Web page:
- Topics & Settings
I didn’t sleep very well the night before my first visit to Watt Munisotaram. I was going in from the cold: no connections, little background, and no Cambodian. The next morning when I arrived at the temple, I waited in the car for ten minutes “organizing my equipment” before entering. This anxiety never went away completely, even when I visited for a sixth, a seventh time. But I never took ten whole minutes “getting ready” in the car again, which I see as progress.
That being said, it was still difficult lots of the time. Getting up the gumption to talk to someone completely random or enter a building where you know no one, is tricky, at least for me. For someone with those sorts of qualms, Watt Munisotaram was the absolute perfect site to choose. The warmth and friendliness everyone showed me was truly amazing. I felt like every person I talked to genuinely wanted to talk and wanted to welcome me. This connection I feel with the community has made it hard to be critical, however. And, as a beginner to both Buddhism and Cambodia, it became even harder.
In terms of being new to Buddhism and Cambodian culture, I think the spectrum of my work was significantly affected. On my very first visit, with only a small bit of preliminary research, I was asking questions more along the lines of “When was the temple built?” and “How long have you been at the temple?” It wasn’t until my very last interview that the scope of the Watt Munisotaram community really hit me and I realized how many things I hadn’t covered, hadn’t asked about, and hadn’t even known about. The idea that the younger generations don’t “understand” Buddhism like the others do is one of the biggest questions I came across, one that I cannot answer. I acknowledge this sentiment in one of my pieces but am lacking any sorts of answers. Additionally, I think it would be important to talk to children, something I did not include in this research.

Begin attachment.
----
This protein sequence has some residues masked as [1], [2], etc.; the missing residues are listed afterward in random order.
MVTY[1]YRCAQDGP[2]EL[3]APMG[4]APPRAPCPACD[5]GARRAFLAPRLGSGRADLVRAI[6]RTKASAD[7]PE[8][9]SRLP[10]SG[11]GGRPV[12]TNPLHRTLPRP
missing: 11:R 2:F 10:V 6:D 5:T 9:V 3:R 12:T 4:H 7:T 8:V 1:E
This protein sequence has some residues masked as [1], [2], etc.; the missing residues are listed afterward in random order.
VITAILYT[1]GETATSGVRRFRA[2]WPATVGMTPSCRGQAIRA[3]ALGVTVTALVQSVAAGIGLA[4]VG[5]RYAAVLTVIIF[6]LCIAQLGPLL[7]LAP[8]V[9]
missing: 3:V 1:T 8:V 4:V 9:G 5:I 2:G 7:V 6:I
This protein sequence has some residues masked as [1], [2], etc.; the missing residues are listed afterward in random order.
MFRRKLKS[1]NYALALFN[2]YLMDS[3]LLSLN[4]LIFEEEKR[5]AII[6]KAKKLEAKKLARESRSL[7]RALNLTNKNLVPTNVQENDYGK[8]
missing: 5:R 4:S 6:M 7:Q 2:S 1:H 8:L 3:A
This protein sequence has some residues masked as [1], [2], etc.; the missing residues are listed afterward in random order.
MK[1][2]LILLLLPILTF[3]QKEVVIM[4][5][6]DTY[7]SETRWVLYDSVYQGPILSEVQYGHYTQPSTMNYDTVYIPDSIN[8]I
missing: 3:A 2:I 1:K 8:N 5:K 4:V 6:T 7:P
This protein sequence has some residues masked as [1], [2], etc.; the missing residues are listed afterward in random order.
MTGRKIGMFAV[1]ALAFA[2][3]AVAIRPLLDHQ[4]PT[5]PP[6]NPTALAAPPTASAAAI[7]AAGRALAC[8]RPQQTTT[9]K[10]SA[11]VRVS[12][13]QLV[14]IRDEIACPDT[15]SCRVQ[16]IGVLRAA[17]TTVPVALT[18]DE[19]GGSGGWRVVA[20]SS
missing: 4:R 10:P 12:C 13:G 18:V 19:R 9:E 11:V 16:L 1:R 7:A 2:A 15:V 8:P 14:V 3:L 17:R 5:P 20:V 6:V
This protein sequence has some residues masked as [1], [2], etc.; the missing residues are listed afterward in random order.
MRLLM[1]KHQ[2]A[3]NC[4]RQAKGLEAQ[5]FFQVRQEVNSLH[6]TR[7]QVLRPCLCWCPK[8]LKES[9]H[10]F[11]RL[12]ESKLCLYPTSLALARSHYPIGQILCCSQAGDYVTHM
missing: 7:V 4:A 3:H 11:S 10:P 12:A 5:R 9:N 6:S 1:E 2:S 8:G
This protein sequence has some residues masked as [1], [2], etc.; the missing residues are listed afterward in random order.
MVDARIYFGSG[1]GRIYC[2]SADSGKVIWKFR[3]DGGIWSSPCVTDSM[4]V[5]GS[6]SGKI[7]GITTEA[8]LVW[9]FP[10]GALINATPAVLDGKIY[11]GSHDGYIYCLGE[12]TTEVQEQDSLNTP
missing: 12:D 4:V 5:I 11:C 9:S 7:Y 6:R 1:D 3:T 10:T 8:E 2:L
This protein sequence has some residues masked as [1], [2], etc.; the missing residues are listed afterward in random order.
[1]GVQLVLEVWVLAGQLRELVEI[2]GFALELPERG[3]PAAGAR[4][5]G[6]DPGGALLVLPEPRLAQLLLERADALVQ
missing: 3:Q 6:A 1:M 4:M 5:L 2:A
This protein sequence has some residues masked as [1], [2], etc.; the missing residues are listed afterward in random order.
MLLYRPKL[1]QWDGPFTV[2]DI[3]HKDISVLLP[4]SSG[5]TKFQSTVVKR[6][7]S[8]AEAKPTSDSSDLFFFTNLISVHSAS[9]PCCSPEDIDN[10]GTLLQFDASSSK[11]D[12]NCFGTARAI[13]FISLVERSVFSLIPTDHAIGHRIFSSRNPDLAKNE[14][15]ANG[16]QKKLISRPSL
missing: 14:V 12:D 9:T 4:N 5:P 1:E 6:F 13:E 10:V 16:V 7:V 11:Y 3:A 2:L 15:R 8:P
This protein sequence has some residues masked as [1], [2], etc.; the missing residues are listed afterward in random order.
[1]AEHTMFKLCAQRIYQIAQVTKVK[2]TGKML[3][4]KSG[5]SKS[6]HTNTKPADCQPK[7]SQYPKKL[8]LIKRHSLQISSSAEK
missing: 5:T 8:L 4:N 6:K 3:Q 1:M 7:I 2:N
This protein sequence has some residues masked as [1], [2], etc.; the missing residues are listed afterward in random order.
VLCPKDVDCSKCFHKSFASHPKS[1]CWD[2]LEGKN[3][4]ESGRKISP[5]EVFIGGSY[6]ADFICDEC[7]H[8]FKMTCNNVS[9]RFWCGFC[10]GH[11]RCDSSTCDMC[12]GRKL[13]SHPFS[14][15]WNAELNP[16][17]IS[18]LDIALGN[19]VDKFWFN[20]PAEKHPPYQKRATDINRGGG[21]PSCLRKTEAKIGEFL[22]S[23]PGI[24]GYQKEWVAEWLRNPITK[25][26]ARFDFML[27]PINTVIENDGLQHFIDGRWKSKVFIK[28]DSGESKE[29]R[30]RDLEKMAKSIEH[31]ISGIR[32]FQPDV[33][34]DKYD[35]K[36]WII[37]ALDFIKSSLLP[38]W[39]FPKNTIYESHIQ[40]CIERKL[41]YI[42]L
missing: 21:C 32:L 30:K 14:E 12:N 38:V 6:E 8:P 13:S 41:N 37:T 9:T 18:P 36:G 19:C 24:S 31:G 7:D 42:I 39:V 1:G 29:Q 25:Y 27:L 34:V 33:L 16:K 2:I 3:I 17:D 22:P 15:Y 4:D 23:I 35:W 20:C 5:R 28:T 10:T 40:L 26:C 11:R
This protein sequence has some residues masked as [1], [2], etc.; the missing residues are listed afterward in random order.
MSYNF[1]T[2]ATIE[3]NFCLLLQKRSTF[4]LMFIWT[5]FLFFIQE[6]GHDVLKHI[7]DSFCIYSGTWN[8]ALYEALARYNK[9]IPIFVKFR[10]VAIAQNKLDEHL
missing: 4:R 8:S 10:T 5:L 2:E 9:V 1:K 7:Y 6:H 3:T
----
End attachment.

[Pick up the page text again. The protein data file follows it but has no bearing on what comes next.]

I don’t think the work I have done is meaningless, though. It is not an end but rather a beginning to hopefully lots more research about Watt Munisotaram.
-Hannah Comstock-Gay, 2011